In this explanation, keep in mind that g is not acceleration, it is load factor, n = lift/weight, in airplane coordinates. Let's go through a roll to the right at 90 deg/sec rate. The load factor, n, is constant at 1. Gravity is pulling down on the airplane. As the airplane rolls 90 deg, the lift is now horizontal in earth coordinates, so the airplane is accelerating to the right. Gravity is pulling the airplane down, so it is losing altitude, accelerating down in earth coordinates. Then roll to inverted, 180 deg bank angle. Lift is now down in earth coordinates and gravity is down, so the airplane is accelerating down at 2g, losing more altitude, but zero accel to the horizontal(earth). Then bank to 270 deg, and the lift is to the left (earth) with gravity still pulling down (earth). The airplane is moving to the left and still sinking. Then roll erect again back to wings level. The lift is now up and balances the down gravity, so you are back to level flight, but you have lost 128 feet of altitude. (Average down velocity is 32 ft/sec for 4 seconds).

So is that a barrel roll or an aileron roll? Looks like a sloppy barrel roll to me. Actually a crisply flown barrel roll is done in a shallow climb, so the loss of altitude is negated by the climb. Next time you see a roll at an airshow, chances are the airplane will enter a shallow climb just before the roll.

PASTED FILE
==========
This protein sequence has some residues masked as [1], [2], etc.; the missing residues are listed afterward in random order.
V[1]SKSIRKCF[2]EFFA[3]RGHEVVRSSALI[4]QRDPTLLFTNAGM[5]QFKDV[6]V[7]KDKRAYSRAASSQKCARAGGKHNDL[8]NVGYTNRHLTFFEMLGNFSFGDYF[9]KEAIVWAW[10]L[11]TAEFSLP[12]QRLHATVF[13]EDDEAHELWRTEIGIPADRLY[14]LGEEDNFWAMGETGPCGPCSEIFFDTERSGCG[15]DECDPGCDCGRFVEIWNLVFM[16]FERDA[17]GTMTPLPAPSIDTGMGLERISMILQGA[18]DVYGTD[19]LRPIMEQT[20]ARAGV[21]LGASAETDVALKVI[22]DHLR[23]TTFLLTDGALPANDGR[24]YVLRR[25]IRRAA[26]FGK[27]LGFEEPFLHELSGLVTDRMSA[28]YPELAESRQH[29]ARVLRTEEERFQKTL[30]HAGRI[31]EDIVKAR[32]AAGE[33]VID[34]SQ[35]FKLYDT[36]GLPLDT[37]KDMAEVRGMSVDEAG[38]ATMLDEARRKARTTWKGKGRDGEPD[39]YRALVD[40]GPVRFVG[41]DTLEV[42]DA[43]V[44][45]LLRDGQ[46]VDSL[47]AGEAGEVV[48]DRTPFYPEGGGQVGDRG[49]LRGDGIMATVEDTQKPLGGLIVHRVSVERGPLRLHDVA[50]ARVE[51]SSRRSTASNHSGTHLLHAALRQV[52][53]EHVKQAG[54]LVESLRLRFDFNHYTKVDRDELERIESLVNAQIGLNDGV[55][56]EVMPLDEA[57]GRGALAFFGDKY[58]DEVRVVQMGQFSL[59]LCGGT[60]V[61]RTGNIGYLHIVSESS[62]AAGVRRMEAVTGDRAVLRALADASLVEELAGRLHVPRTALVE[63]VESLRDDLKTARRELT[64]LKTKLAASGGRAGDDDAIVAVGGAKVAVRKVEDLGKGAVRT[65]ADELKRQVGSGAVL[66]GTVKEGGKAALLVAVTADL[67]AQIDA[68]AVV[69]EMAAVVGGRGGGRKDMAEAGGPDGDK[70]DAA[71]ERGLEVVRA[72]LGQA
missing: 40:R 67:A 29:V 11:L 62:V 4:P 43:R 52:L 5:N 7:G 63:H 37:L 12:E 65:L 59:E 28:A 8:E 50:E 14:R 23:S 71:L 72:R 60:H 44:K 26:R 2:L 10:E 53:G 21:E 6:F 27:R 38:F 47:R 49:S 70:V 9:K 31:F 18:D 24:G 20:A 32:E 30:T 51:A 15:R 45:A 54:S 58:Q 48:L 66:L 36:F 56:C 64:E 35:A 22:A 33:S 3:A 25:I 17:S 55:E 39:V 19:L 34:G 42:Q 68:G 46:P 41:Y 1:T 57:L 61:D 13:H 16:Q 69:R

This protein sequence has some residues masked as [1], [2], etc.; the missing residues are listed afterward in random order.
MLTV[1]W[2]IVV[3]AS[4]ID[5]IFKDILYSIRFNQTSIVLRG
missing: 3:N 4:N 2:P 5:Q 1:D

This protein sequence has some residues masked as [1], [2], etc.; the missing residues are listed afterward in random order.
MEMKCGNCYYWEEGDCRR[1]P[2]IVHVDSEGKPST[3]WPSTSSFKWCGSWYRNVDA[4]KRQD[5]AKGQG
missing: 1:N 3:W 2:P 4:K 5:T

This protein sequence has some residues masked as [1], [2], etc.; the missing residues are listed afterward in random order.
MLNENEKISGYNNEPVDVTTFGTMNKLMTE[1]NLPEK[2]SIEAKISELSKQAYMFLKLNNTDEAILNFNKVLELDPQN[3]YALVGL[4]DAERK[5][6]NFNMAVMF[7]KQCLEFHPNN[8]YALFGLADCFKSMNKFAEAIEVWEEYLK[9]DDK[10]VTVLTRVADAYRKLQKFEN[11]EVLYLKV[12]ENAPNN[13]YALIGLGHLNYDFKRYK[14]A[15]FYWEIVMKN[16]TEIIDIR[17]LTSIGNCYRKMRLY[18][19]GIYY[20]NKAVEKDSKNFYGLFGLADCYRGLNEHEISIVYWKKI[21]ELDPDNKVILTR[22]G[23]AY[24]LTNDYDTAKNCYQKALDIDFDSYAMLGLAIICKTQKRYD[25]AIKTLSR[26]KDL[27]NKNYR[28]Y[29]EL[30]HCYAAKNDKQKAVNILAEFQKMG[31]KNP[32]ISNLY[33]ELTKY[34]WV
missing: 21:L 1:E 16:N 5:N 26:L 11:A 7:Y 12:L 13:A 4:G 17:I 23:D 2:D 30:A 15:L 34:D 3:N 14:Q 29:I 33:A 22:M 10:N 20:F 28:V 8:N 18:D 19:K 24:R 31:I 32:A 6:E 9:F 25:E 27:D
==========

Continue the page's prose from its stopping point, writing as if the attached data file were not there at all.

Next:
I assume you mean an "aileron roll" is a level flight roll, with no loss of altitude, like a zero radius barrel roll. To do that the g command must be modulated through the roll, 1g at initiation, 0g at 90 deg bank, -1g at 180 deg bank, back to 0g at 270 deg bank, and back to 1g at termination wings level. Practice that on your simulator sometime, not easy. The easiest way to do what looks like an aileron roll is to fly very fast and roll very fast, so the apparent loss of altitude is minimized.

I hope this is clear. If I screwed up somewhere, I'm sure someone will correct me.